5Qs for Tom Buiocchi on the mall of the future

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5Qs for Tom Buiocchi on the mall of the future

By Al Urbanski - 03/04/2020
Tom Buiocchi
Tom Buiocchi

ServiceChannel CEO Tom Buiocchi describes his digital service as the Uber of store and shopping center maintenance. Need a parking lot paved or your HVAC unit repaired anywhere in the country? Log onto ServiceChannel, indicate what you need, when and where you need it, what you’ll pay, and it will hook you up with one of some 50,000 private contractors. Buiocchi’s company completes more than 1.5 million such transactions a month, nationwide, for 550 companies such as Bloomin' Brands, Louis Vuitton, and Under Armour. With such an expansive view of the industry, we figured he’d have singular insights on issues of the day -- which he did. 

Tom, Sephora is the latest retailer to announce it is shunning malls for freestanding locations. Is this a trend that's going to continue?
I don’t see it as a universal trend. It’s a competitive marketplace and brands like Sephora are just trying to get closer to customers and make it more convenient for them. In some markets, that’s great. In others, where there’s not as much a concentration of people, you have to be careful. Leaving the malls lock, stock and barrel can open the door to competition. 

Is the enclosed mall an endangered species? 
I’m a Charles Darwin fan. Shopping venues are going to come back stronger, but very different. If you ask me what my dream mall is, I’d say I want some Peet’s coffee and I want to do some banking, and so I can go to Capital One because they serve Peet’s. I need to return something I bought at Amazon, so I do that at Kohl’s. I’ll get my teeth cleaned at Walmart and then I’ll check out some furniture at RH and then have a great dinner there.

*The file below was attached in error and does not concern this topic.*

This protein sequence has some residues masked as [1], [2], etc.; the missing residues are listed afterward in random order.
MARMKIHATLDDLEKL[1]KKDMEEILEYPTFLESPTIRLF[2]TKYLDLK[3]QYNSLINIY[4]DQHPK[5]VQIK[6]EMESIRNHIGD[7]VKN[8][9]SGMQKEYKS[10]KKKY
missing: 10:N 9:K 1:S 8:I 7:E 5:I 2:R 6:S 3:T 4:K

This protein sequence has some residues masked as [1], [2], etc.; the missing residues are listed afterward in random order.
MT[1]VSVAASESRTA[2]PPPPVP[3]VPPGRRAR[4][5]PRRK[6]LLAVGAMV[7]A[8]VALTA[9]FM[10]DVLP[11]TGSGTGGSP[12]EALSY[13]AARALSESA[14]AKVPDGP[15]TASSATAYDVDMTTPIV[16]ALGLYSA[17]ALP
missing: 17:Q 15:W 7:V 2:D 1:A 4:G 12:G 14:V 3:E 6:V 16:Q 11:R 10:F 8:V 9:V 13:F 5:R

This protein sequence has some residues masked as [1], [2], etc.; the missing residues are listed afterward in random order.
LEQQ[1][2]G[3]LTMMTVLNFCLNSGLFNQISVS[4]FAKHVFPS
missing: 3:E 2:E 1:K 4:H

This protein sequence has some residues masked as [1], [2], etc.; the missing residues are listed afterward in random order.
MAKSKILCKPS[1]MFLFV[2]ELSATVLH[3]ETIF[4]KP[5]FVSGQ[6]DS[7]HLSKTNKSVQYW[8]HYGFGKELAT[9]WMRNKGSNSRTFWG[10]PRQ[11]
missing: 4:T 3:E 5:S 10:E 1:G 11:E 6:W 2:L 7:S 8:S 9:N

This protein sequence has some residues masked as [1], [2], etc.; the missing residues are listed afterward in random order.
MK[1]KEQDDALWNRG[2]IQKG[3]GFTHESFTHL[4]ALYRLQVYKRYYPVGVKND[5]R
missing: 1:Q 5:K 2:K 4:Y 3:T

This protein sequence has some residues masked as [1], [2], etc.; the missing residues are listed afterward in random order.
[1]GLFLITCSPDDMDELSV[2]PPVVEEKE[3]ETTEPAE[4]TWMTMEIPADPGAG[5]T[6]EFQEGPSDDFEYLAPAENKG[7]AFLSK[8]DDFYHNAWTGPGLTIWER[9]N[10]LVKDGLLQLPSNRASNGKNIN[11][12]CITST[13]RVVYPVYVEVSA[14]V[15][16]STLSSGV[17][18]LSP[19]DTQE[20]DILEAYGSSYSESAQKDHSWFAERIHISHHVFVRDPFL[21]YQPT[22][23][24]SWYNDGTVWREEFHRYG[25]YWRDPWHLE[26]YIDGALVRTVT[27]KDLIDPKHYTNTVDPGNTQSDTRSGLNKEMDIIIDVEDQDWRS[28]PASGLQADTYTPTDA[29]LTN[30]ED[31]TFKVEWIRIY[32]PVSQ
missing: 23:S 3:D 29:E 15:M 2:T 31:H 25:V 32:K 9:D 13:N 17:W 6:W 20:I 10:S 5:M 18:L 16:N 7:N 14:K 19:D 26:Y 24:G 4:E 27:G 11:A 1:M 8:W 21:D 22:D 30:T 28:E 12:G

Some think Simon's acquisition of Taubman is based on both companies' desires to win back more leverage over retailers. Your take?
I think everybody wants to achieve critical mass and save money. Combining their leverage with retailers is an interesting angle, but I think their primary reason for coming together is winning the hearts of more customers. Both serve very different demographics. The number one thing at malls today is you’ve got to have more people coming in.

Specialty retail brands used to come to the mall to siphon off traffic from anchors like Macy's and Sears? Are they on their own now?
I get back to Darwin. Yeah, stores are closing and some are opening and you never see anyone net it out. Our information shows that there are both more store openings and more closings. There are going to continue to be new types of anchors. You see Macy’s going out and Nordstrom and Bloomingdales coming in. An Apple store can be an anchor, or a Lifetime Fitness. Why couldn’t Amazon someday be an anchor?

In your business you have to be ready for it, so I’m sure you’ve thought about it: Describe the retail center of the 21st Century.
Smaller and more agile. Pop-ups that come and go. I see the mall as becoming more of a hotel for cool new brands as opposed to being anchored on something. There’ll be more ties to online shopping -- pick up and return things there. You won’t go in there to eat a corn dog, you’ll go in to get a real meal. I can see going into a mall and picking out a fabric and then having some shirts made. The retail center will be something where you can do something. 
 

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